2(2d − 1)1/2. The scaling is necessary to take a limit with respect to d.

By a polynomial basis we refer to a sequence of polynomials {f0≡ 1,f1,f2,...}

such that fk is a polynomial of degree k of a single argument over reals. In the

statement below [∞] will refer to N.

Theorem 5. There exists a polynomial basis {fi, i ∈ N} (depending on d) such

that for any K ∈ N ∪ {∞}, the process (trfk(G(s + t)), k ∈ [K], t ≥ 0) converges

in law, as s tends to infinity, to the Markov process (Nk(t), k ∈ [K], t ≥ 0)

of Theorem 1. (The polynomials are given explicitly in (15).) Hence, for any

polynomial f, the process?trf(G(s+t))?converges to a linear combination of the

The Markov property is especially intriguing since, to the best of our knowledge,

no similar property of eigenvalues of the standard Random Matrix ensembles is

known. For the special case of minors of the Gaussian Unitary/Orthogonal Ensem-

bles, the entire distribution of eigenvalues across minors of various sizes do satisfy

a Markov property. However, this is facilitated by the known symmetry properties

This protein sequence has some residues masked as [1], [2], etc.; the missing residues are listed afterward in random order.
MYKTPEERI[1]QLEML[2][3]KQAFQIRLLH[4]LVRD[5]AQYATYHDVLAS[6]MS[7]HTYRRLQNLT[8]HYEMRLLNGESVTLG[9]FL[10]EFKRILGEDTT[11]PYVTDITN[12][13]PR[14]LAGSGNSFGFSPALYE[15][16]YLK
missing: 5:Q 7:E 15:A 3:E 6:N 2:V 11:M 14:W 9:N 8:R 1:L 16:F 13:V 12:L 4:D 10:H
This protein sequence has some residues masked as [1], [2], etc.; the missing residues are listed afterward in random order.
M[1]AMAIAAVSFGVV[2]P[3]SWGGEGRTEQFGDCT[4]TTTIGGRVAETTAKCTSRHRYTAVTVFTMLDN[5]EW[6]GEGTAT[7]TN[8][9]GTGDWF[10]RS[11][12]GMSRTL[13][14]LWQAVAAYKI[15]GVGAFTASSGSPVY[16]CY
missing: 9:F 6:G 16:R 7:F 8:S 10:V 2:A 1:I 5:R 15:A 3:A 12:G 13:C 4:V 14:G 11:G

of the eigenvectors, and do not extend to other examples of Wigner matrices.

For our final result we will take d to infinity. We will make the following no-

tational convention: for any polynomial f, we will denote the limiting process of

(trf(G(s + t)), t ≥ 0) by (trf (G(∞ + t)), t ≥ 0). Recall that this process is a

linear combination of (Nk(t), k ∈ N, t ≥ 0).

Theorem 6. Let {Tk, k ∈ N} denote the Chebyshev orthogonal polynomials of the

first kind on [−1,1]. As d tends to infinity, the collection of processes

(trTk(G(∞ + t)) − EtrTk(G(∞ + t)), t ≥ 0, k ∈ N)

converges weakly in D∞[0,∞) to a collection of independent Ornstein-Uhlenbeck

processes (Uk(t), t ≥ 0, k ∈ N), running in equilibrium. Here the equilibrium dis-

tribution of Ukis N(0,k/2) and Uksatisfies the stochastic differential equation

coordinate processes of (Nk(t), k ∈ N).

dUk(t) = −kUk(t)dt + kdWk(t),t ≥ 0,

and (Wk, k ∈ N) are iid standard one-dimensional Brownian motions.

Thus, the collection of random variables?trTk(G(∞ + t))−EtrTk(G(∞ + t))?,

with covariance kernel given by

indexed by k and t, converges as d tends to infinity to a centered Gaussian process

(4)lim

d→∞Cov(trTi(G(∞ + t)),trTk(G(∞ + s))) = δikk

2ek(s−t).

for s ≤ t.

A comparison of (4) with Borodin’s result (3) shows that the above limit captures

a key property of the GFF covariance structure. The appearance of the exponential

is merely due to a deterministic time-change of the process. A somewhat more

detailed discussion can be found in the following section.

Remark 7. A common model for random regular graphs is the configuration model

or pairing model (see [Wor99] for more information).

follows: Start with n buckets, each containing d prevertices. Then, separate these

dn prevertices into pairs, choosing uniformly from every possible pairing. Finally,

collapse each bucket into a single vertex, making an edge between one vertex and

The model is defined as